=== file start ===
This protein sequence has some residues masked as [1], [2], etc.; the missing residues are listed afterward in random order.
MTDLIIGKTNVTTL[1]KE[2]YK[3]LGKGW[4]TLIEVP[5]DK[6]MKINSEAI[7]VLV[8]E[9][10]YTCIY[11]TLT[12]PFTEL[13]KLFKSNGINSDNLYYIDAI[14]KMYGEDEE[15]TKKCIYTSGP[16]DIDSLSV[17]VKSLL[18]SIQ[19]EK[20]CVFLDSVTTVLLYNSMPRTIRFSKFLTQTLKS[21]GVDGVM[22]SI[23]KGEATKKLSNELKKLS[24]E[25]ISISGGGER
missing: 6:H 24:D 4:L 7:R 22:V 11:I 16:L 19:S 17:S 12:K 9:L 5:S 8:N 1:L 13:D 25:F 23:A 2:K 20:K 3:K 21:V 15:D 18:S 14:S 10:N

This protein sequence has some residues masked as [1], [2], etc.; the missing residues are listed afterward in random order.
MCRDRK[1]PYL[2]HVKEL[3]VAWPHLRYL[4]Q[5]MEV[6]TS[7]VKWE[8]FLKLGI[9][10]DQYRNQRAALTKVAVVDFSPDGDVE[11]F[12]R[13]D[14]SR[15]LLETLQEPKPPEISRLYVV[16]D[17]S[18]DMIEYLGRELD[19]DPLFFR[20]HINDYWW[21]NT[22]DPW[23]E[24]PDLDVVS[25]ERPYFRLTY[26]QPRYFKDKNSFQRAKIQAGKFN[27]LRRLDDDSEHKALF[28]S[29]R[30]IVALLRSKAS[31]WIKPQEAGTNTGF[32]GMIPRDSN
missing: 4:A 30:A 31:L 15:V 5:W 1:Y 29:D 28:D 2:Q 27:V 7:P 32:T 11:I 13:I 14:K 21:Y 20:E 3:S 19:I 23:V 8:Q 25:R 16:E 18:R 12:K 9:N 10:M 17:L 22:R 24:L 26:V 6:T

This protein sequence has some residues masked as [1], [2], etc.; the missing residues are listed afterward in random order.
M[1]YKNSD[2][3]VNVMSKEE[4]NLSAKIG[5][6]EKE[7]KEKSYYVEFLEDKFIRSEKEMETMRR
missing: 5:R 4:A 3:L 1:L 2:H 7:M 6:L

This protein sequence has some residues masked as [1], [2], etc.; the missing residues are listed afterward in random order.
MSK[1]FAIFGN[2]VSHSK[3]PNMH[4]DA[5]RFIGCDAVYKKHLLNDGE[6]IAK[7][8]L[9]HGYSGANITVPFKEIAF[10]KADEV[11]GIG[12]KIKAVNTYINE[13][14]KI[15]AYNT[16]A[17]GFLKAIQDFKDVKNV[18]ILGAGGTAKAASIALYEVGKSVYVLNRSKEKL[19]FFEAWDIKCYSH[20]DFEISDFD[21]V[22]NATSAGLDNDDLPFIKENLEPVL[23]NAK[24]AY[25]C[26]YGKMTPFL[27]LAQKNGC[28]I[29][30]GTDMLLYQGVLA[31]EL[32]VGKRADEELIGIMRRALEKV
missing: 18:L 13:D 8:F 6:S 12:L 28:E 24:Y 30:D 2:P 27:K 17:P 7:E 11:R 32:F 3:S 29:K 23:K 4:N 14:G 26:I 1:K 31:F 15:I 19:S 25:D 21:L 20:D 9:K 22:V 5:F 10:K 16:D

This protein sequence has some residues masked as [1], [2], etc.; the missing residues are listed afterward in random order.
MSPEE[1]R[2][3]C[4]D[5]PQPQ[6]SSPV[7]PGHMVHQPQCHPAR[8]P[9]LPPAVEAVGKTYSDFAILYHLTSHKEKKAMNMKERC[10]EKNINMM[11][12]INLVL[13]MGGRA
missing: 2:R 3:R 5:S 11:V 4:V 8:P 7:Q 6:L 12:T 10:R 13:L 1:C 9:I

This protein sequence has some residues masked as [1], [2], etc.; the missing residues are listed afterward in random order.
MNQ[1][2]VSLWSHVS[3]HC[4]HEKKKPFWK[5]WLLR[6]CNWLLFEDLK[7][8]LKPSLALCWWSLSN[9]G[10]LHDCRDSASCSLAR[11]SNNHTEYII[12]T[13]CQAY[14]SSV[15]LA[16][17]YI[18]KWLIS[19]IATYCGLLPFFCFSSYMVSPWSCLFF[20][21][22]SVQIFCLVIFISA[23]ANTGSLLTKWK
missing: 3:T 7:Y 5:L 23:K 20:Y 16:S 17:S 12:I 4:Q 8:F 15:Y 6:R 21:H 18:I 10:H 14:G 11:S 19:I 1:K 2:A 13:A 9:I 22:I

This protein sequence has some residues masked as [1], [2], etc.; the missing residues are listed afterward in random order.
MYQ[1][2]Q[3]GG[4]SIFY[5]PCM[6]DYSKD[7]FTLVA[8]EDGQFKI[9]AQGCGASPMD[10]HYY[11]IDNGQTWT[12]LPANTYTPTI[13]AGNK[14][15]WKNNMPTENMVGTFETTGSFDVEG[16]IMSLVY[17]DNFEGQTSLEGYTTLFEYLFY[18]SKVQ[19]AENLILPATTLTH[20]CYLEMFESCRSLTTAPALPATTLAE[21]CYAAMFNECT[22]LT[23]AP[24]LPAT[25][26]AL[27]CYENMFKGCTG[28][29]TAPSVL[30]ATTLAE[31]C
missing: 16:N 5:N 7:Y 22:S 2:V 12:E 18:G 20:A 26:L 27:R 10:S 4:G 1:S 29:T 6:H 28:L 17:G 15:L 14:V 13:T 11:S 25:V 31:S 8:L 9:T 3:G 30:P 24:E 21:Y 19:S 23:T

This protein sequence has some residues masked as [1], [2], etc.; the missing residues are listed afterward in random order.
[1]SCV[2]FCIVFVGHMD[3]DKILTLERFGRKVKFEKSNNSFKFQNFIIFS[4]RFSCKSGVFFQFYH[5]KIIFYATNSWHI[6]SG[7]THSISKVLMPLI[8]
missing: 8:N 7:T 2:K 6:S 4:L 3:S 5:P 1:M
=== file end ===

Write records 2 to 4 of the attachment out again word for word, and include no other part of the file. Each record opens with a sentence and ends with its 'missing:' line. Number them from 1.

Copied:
This protein sequence has some residues masked as [1], [2], etc.; the missing residues are listed afterward in random order.
MCRDRK[1]PYL[2]HVKEL[3]VAWPHLRYL[4]Q[5]MEV[6]TS[7]VKWE[8]FLKLGI[9][10]DQYRNQRAALTKVAVVDFSPDGDVE[11]F[12]R[13]D[14]SR[15]LLETLQEPKPPEISRLYVV[16]D[17]S[18]DMIEYLGRELD[19]DPLFFR[20]HINDYWW[21]NT[22]DPW[23]E[24]PDLDVVS[25]ERPYFRLTY[26]QPRYFKDKNSFQRAKIQAGKFN[27]LRRLDDDSEHKALF[28]S[29]R[30]IVALLRSKAS[31]WIKPQEAGTNTGF[32]GMIPRDSN
missing: 4:A 30:A 31:L 15:V 5:W 1:Y 29:D 28:D 2:Q 27:V 7:P 32:T 11:I 13:I 14:K 21:Y 20:E 3:S 19:I 23:V 8:Q 25:R 16:E 18:R 12:K 9:N 10:M 17:L 22:R 24:L 26:V 6:T

This protein sequence has some residues masked as [1], [2], etc.; the missing residues are listed afterward in random order.
M[1]YKNSD[2][3]VNVMSKEE[4]NLSAKIG[5][6]EKE[7]KEKSYYVEFLEDKFIRSEKEMETMRR
missing: 5:R 4:A 3:L 1:L 2:H 7:M 6:L

This protein sequence has some residues masked as [1], [2], etc.; the missing residues are listed afterward in random order.
MSK[1]FAIFGN[2]VSHSK[3]PNMH[4]DA[5]RFIGCDAVYKKHLLNDGE[6]IAK[7][8]L[9]HGYSGANITVPFKEIAF[10]KADEV[11]GIG[12]KIKAVNTYINE[13][14]KI[15]AYNT[16]A[17]GFLKAIQDFKDVKNV[18]ILGAGGTAKAASIALYEVGKSVYVLNRSKEKL[19]FFEAWDIKCYSH[20]DFEISDFD[21]V[22]NATSAGLDNDDLPFIKENLEPVL[23]NAK[24]AY[25]C[26]YGKMTPFL[27]LAQKNGC[28]I[29][30]GTDMLLYQGVLA[31]EL[32]VGKRADEELIGIMRRALEKV
missing: 18:L 13:D 8:F 6:S 12:L 28:E 24:Y 30:D 2:P 27:K 17:P 7:E 11:R 32:F 3:S 29:K 23:K 4:N 14:G 26:I 1:K 31:F 15:I 19:S 25:D 21:L 20:D 9:K 22:V 5:F 10:K 16:D